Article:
Hi guys! Who's ready for Halloween? I know I am - combine costumes and candy any day and I'm sold.
In the craziness of preparing, we often forget that we still have to protect our smallest celebrators. But not to worry - I've put together my five best tips in helping you and your family have a safe Halloween!
1) Baby Proof Your Halloween Candy Bowl
Will you have an infant or toddler hanging around when you'll be handing out candy? Be sure to watch out for hard candies, small pieces, popcorn or coins that could end up in your child's mouth.
Remember, there are still some goodies that toddlers and infants are just not ready for. (See our choking hazard foods for infants and toddlers post.)
2) Ensure Costumes Are Breathable and Safe
While there are some cute costumes out there for young children, some may not be suitable for them to wear. Most toddlers are still unstable on their feet, so avoid accessories that restrict hand and feet movement.
Additionally, children are not able to regulate their body temperature well until 18 months to two years, so avoid masks or heavy fabric that could impact breathing or cause excessive sweating underneath.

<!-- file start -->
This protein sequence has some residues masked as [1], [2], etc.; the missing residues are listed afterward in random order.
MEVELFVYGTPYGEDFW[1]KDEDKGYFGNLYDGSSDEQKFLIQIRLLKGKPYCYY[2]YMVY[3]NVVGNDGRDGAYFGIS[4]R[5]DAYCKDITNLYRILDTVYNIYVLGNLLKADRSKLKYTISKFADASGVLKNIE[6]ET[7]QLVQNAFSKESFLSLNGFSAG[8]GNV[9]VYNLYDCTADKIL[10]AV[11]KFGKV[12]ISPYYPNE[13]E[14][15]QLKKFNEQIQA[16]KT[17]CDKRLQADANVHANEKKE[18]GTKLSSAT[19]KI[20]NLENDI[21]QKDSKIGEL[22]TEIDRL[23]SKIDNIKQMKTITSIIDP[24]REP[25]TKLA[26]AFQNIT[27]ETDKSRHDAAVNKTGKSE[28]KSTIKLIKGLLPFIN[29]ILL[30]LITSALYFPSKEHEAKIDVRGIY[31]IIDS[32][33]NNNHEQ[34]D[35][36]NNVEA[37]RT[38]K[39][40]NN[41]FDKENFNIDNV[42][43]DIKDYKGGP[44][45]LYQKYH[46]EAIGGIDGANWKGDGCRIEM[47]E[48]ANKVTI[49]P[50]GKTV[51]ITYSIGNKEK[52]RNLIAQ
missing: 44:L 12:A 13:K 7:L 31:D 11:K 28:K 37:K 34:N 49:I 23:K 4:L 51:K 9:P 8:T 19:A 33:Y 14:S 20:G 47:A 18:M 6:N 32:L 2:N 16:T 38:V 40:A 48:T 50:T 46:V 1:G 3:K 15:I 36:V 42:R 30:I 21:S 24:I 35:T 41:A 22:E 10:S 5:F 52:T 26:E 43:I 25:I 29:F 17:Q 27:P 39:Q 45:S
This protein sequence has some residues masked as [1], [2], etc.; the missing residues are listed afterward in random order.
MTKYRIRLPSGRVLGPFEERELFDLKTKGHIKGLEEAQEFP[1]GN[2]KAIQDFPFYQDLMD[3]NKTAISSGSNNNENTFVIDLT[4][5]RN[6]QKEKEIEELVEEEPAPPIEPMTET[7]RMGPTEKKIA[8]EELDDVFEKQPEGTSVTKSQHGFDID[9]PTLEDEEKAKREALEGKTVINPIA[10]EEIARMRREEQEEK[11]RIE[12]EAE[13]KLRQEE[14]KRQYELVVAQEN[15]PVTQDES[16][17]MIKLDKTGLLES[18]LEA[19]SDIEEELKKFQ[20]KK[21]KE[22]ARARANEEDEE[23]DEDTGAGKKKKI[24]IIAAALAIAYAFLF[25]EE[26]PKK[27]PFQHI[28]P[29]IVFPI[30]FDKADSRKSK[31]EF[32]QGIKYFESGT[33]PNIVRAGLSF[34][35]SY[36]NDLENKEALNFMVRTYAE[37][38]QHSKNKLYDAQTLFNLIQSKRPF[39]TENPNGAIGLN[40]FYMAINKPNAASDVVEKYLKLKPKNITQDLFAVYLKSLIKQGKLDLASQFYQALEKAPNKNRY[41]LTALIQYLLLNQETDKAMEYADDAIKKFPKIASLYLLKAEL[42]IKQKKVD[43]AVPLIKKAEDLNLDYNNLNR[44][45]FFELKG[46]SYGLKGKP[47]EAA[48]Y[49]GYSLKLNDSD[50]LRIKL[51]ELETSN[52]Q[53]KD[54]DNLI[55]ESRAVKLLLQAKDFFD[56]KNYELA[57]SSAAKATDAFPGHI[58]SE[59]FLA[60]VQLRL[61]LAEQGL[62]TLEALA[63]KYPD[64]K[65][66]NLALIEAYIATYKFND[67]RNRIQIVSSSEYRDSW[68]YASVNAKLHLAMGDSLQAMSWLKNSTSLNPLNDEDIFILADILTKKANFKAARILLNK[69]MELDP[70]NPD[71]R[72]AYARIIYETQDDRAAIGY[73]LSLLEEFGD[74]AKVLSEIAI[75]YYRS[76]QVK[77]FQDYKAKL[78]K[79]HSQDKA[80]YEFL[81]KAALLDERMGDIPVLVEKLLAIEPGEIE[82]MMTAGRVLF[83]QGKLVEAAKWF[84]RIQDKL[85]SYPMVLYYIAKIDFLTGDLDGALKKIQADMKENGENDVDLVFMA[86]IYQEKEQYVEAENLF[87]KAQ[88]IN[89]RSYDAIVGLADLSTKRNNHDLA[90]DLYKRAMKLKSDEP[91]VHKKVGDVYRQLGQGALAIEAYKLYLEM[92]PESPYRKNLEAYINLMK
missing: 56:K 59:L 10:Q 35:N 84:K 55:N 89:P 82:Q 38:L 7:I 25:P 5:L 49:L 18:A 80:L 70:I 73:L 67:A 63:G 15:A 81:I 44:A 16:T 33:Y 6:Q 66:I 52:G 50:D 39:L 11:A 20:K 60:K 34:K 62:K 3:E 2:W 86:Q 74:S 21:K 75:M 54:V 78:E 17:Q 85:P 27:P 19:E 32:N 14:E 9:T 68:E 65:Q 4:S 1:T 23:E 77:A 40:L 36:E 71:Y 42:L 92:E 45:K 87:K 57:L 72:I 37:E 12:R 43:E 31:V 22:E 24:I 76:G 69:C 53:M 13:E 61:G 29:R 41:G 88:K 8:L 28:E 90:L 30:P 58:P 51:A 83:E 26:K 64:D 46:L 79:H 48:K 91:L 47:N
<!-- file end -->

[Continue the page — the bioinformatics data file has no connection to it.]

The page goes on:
To be extra safe, consider putting reflective tape on their costume to help make them more visible.
3) Scrutinize the Candy
Like #1, you want to make sure that the candy your toddler receives is safe for them to ingest. This can be tough, but there are some good general guidelines.
Definitely avoid candy that looks like it has been opened or tampered with, and keep an eye on your child while trick or treating in case they try to eat and walk, which can be a choking hazard.
Be sure to cut up any fruit before eating, and avoid homemade foods unless you know the family well.
4) Watch the Decorations & Other Potential Hazards
Your little one may be old enough to understand that Halloween is a fun event, but he or she may not be old enough to realize that some "decorations" are not real.
Stay close and keep their hands away from tempting items like strobe lights, oil lamps, paint or anything that they may be tempted to touch or put in their mouth.
If the environment starts to become too much or too scary, it may make sense to stay close to home or limit time trick-or-treating.
5) Manage Their Stash Accordingly
If your family has candy coming out of its ears by the end of the night, save some for other holidays during the year. As long as you store it correctly, Halloween candy typically lasts a long time.
Another idea is to set aside some for local community centers. Plan a visit to drop off candy so your kids can share with others - a great teaching opportunity.
Hope that helps! Hit me up at Crystal@hugabugg.com for any more questions or comments!